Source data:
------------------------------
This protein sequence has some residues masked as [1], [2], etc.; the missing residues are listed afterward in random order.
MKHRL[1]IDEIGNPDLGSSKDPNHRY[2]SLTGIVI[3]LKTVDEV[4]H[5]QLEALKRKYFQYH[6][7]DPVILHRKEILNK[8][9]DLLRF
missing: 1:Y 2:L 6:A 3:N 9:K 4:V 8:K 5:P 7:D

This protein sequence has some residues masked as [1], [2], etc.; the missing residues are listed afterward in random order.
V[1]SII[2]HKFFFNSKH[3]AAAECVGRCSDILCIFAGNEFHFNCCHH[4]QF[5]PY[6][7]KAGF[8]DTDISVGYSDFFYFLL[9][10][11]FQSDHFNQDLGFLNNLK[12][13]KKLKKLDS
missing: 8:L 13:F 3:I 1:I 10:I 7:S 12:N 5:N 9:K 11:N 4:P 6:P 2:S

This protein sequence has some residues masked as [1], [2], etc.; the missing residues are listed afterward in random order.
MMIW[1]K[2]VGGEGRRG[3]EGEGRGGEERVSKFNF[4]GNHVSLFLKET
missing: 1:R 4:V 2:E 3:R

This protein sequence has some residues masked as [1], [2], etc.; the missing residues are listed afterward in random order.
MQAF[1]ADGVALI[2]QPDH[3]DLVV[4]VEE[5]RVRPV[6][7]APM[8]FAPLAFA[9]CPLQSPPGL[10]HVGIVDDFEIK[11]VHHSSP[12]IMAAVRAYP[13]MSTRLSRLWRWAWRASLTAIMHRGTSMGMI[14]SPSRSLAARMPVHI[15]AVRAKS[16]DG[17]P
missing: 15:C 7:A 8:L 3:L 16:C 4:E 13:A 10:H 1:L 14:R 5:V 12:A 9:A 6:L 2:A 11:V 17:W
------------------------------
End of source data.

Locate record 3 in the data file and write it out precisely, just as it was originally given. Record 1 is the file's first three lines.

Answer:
This protein sequence has some residues masked as [1], [2], etc.; the missing residues are listed afterward in random order.
MMIW[1]K[2]VGGEGRRG[3]EGEGRGGEERVSKFNF[4]GNHVSLFLKET
missing: 1:R 4:V 2:E 3:R